Last year, England declared October 18th as Anti-Slavery Day. Today is the second Anti-Slavery Day. How will Prime Minister David Cameron and his wife Samantha Cameron celebrate this day? Let’s ask their nanny, Gita Lima.
Gita Lima is originally from Nepal. She worked, in England, for a family that proved to be abusive. She received assistance from Kalayaan, an advice and advocacy center for migrant domestic workers. Lima’s situation was all too familiar to Kalayaan. According to Kalayaan, nearly 70% of migrant domestic workers work seven days a week, almost half work 16 hours a day, and nearly 20% have been physically abused. More than half of the transnational domestic workers report that their bosses seize their passports and do not let them leave the house unaccompanied. Many report being denied food, many report sexual abuse.
Among its services, Kalayaan runs an ethical employment agency. David and Samantha Cameron came to that agency and hired Gita Lima, a number of years ago. Lima cared for their four children. In particular, she took care of the eldest child, Ivan, who had been born with a combination of cerebral palsy and severe epilepsy, and required round the clock care. Ivan died in 2009, at the age of six. Gita Lima continued to work for the Camerons, moving with them to 10 Downing Street.
The government, David Cameron’s government, recently proposed a change in visa regulations. This change would require migrant domestic workers to stay with the employers who sponsored them. Like the song says, “You’d better dance with the one that brung ya.” Or else.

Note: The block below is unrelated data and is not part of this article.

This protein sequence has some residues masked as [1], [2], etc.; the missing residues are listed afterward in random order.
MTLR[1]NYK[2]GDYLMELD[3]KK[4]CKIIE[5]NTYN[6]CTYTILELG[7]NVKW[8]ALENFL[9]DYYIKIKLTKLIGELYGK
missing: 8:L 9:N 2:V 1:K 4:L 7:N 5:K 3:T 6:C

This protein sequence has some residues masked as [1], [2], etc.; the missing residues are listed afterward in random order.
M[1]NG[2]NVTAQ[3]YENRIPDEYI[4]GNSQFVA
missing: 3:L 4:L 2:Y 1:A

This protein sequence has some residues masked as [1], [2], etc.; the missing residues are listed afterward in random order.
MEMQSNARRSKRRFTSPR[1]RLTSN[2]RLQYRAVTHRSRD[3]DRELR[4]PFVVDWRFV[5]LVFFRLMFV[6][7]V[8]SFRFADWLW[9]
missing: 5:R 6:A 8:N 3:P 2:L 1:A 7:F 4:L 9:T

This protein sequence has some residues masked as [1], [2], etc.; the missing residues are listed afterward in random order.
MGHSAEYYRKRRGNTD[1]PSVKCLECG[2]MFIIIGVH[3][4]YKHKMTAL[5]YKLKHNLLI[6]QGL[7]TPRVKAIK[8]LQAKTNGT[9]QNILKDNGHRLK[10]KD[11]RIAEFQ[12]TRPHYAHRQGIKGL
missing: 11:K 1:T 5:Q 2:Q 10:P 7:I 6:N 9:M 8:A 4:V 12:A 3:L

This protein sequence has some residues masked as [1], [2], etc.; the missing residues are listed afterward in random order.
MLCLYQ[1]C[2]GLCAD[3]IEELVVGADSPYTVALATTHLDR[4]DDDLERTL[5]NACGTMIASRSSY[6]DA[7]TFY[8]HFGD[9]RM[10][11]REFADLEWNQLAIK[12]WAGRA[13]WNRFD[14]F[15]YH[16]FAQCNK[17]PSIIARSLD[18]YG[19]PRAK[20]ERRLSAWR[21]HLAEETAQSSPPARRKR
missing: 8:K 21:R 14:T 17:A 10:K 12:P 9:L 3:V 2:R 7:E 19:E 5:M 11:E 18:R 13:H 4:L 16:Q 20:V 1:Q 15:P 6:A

Many domestic workers, and their allies like Kalayaan and the trade union Unite, understand the removal of the limited protections provided by the current system, the elimination of the right to change employers, as slavery.
They’re right, it is slavery, and it’s the Parliament of the United Kingdom that says so, in its Anti-Slavery Day Act: “In this Act “slavery” includes—
(a) trafficking for sexual exploitation,
(b) child trafficking,
(c) trafficking for forced labour, and
(d) domestic servitude.”
Domestic servitude. Gita Lima, Marissa Begonia, Noor, Mira, and all the transnational domestic workers did absolutely nothing wrong, did everything right, in fact. They have worked hard, they have taken care of children and households, and in the case of some, like Gita Lima, they have wept at and mourned the loss of a loved one. Who is the criminal here, the one placed in slavery, in “domestic servitude”, or the one who holds the woman worker in bondage?
Dan Moshenberg, email@example.com